How Do You Get Private Insurers To Do Their Job?

I recently summarized an article about how lackadaisical insurance companies are when it comes to health care fraud. This time let’s talk about how we can make them take it seriously!

Private health insurers should report fraud that happens in their networks, right? Its common sense to think that these companies will report the fraudsters and highlight their schemes. By law, they must report physicians or mid-levels billing insurers for services they never provided or hospitals upcoding to maximize their profits or even worst, a fraudster targeting several insurers pretending to be a medical professional, as I outlined in my previous article.

So what happens when fraud is noted? Most insurers prefer to handle suspicious cases internally without notifying prosecutors or regulators. Why should they? They just pass on the lost money to employers and working Americans, causing premiums to skyrocket! After all, the premium in 2019 for a family was $19,500 and in 2020 its expected to go up to $20,000. 

So what can you do to make sure insurers are doing their job? Sad, isn’t it?

Let’s encourage regulators to randomly audit the claims received by private insurers and fine the insurers for failing to report any fraud or rather start putting people behind bars. If you find them, what do you think they will do? Up the premiums! I think its time to put people who break the law, where they belong, which will send a more serious message!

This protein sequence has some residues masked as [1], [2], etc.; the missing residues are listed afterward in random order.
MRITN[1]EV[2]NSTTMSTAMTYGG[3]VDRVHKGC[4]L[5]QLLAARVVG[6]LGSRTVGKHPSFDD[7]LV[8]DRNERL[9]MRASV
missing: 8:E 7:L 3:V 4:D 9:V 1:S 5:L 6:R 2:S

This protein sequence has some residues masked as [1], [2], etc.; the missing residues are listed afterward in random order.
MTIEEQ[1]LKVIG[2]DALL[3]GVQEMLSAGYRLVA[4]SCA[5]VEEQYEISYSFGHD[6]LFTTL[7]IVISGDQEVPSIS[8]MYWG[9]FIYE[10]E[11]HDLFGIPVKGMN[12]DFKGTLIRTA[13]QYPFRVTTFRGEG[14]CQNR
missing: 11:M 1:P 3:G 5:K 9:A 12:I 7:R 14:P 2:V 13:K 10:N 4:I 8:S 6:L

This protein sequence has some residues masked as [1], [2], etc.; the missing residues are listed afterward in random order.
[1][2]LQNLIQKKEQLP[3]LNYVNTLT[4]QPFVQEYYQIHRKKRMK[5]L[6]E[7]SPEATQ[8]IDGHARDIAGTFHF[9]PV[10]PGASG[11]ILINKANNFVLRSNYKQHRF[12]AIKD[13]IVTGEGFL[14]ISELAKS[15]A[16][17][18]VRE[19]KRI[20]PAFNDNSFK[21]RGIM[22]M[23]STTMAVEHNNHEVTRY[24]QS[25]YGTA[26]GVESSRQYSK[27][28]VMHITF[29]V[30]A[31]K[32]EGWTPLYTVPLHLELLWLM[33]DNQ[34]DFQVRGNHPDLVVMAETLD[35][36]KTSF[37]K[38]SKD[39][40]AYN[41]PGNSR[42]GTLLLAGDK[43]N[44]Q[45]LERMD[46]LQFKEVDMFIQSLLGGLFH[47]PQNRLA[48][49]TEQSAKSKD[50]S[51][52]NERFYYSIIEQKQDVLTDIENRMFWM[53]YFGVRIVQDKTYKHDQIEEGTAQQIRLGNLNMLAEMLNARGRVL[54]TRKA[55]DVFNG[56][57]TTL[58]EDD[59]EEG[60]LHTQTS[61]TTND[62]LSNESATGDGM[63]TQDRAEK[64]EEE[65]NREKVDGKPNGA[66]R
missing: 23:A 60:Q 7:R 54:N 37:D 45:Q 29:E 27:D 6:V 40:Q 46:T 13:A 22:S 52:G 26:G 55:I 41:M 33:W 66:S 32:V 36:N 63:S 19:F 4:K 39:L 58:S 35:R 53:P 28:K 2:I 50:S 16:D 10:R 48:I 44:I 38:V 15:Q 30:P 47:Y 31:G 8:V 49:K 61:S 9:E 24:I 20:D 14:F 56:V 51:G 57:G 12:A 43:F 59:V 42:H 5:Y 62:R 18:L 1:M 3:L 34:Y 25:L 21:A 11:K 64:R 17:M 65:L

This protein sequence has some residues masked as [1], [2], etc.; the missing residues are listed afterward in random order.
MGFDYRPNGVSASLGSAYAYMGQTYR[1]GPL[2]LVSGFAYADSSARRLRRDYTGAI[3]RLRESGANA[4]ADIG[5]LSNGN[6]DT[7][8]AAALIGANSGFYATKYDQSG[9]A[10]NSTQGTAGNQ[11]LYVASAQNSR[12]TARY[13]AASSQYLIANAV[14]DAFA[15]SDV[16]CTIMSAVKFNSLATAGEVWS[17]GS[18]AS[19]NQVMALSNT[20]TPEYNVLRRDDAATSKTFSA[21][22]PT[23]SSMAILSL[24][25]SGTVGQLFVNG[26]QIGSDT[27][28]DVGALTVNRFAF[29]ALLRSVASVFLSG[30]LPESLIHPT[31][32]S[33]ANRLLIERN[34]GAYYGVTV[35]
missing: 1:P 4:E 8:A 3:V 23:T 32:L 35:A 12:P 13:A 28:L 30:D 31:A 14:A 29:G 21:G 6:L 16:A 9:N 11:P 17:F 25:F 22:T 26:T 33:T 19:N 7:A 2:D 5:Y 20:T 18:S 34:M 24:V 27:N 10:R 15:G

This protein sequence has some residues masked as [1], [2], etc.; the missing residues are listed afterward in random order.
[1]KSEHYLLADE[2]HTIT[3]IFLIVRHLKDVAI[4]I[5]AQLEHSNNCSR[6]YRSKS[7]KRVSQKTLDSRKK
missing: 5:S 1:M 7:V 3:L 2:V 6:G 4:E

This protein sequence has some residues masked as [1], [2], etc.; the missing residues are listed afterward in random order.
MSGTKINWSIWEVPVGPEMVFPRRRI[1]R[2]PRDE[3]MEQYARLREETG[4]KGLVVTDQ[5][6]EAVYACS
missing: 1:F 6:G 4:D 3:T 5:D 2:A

Next, we should require that any case suspected of fraud should be reported to regulators nationwide, since neither the federal government, which regulates self-funded plans in which an employer funds the plan and hires an insurer or other company to process medical claims, nor more than a dozen states require reporting suspected cases. After all, more than 150 million Americans who get their benefits at work are covered by self-funded plans! 

Lastly, give employers who fund their companies’ health benefits detailed information about spending, so they can spot suspicious trends. I find it odd, though not surprising, that the one paying doesn’t know where the money is going.

Or better than all of the above, employers should consider contracting with Direct Primary Care Physicians whom will not only provide exponentially better care than the existing system, but most important of all, cost transparency? Don’t believe me? Check out the savings of Union County, North Carolina.

In what field do you do business not knowing what the cost will be until after the spendings are exhausted? 

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